It's mainly designed for those who want to teach at a junior college or whatever. I plan to stay in oil and gas, and I'm going to take:

I'm not concerned about analysis, because I did well in undergrad and have a strong interest in it. However, I took Cal III in 2008, so I'm a bit rusty in it. I do have my calculus textbook. What, specifically, should I review to prepare for the differential geometry class? Moreover, there is no assigned textbook; the professor will provide the notes. What's a good differential geometry textbook that I can use to supplement the class? Thanks.

Spivak is good, but it consists out of ##5## volumes, and the first volume is not relevant to the contents of your course. So you'll have a lot of reading to do to actually get to what your course covers.

Especially multivariable differentiation is important here. Know what partial derivatives are. You should know the chain rule cold. Know theorems like when you can switch partial derivatives, etc. Be sure to know what a Jacobian and a Hessian is. Knowing how the general derivative is a linear transformation is good. If you have seen the inverse and implicit function theorems, then be sure to understand those well. The multivariable Taylor theorem can pop up occasionally.

Theory like multivariable integration and vector calculus seem to be less important for the course you're going to take. But you should definitely be able to calculate (multivariable) integrals and derivatives.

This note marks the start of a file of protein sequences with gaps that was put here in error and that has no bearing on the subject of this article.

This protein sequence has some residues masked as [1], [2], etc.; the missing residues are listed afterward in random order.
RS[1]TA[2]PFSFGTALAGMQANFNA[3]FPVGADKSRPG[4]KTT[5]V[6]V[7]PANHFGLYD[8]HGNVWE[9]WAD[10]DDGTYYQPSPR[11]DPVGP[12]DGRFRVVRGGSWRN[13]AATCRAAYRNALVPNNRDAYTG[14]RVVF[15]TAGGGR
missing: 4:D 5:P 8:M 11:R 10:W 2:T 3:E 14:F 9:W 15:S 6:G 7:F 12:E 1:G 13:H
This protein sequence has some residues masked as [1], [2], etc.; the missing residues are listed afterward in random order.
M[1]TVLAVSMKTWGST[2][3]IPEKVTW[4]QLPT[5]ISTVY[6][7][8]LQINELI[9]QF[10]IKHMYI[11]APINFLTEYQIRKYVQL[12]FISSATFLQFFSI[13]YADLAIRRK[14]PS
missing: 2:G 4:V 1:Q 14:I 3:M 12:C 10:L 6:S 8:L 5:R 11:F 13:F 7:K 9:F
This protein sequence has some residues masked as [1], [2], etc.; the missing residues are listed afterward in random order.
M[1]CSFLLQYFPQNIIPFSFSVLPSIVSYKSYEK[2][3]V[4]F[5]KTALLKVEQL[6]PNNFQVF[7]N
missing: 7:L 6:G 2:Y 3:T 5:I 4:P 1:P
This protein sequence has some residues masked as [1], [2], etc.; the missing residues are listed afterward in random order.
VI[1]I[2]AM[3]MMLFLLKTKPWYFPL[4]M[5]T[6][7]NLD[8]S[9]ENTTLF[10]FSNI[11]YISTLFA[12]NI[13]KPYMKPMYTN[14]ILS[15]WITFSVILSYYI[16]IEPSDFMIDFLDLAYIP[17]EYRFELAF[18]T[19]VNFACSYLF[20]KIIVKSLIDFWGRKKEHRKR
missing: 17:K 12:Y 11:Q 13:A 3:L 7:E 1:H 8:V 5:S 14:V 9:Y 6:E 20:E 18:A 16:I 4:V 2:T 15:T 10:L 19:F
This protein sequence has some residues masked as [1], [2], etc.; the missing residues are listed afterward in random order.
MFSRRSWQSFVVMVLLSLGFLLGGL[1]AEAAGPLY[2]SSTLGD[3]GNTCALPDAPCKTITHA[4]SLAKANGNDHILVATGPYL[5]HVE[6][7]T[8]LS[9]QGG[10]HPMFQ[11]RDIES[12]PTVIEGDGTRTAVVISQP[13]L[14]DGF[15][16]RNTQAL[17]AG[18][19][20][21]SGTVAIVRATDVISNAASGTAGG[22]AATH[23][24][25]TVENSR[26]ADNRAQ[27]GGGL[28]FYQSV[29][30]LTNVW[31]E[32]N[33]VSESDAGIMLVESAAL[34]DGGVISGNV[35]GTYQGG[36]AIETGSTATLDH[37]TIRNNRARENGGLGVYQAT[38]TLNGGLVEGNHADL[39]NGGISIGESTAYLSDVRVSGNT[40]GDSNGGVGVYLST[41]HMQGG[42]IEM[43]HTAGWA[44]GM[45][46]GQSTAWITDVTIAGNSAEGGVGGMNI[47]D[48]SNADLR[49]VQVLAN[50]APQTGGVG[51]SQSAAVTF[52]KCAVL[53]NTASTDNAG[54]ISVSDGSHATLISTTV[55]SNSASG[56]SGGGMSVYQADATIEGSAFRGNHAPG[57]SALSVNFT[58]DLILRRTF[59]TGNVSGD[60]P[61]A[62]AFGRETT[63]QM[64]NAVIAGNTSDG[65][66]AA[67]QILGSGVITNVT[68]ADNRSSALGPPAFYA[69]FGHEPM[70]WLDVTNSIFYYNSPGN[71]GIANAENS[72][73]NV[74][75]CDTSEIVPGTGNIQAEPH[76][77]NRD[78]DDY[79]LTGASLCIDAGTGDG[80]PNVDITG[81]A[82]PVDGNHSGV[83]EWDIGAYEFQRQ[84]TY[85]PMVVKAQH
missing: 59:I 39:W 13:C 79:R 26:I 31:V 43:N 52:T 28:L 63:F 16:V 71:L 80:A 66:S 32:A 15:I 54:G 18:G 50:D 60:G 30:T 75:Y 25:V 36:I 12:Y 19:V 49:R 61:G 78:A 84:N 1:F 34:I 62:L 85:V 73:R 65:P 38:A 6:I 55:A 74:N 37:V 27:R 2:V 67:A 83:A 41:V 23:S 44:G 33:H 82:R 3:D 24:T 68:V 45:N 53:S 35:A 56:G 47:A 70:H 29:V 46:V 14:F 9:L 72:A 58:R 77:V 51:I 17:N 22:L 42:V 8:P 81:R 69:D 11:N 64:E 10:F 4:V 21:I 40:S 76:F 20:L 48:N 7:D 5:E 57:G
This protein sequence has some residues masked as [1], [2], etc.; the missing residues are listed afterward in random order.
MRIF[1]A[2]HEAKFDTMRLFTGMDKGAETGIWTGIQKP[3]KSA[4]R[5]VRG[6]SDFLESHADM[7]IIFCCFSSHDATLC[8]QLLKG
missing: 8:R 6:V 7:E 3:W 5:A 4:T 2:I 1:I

Series are not important. Sequences are also not important.

If you mention a topic here, I can tell you whether it's worth revising or not.

Thanks. The Spivak collection appears to be a bit much for me, though. I forgot about the MIT online courses! Heh.

Thanks. I think the Pressley textbook is most appropriate for me, as the class is probably just a very basic introduction to the material. I suspect that most of the designated classes for this program are this way, which is precisely what I want. I don't intend on getting a Ph.D in mathematics or doing research. However, I will personally enjoy learning more mathematics beyond my undergraduate education.

Great. I actually did well in my Cal III and Vector Analysis courses, so most of the aforementioned topics are already familiar to me. I'm not familiar with the Hessian, though.

I looked up the Jacobian in my calculus textbook, and it is simple when making a transformation with a single integral, e.g. x = g(u), dx=g'(u)dx. I tried to figure it out for the case involving two integrals - x=g(u,v) and y=h(u,v) - but couldn't make sense of it. The notation for the Jacobian is a bit strange: partial(x,y)/partial(u,v). It makes more sense in my vector analysis textbook where they derived the Jacobian for a linear transformation.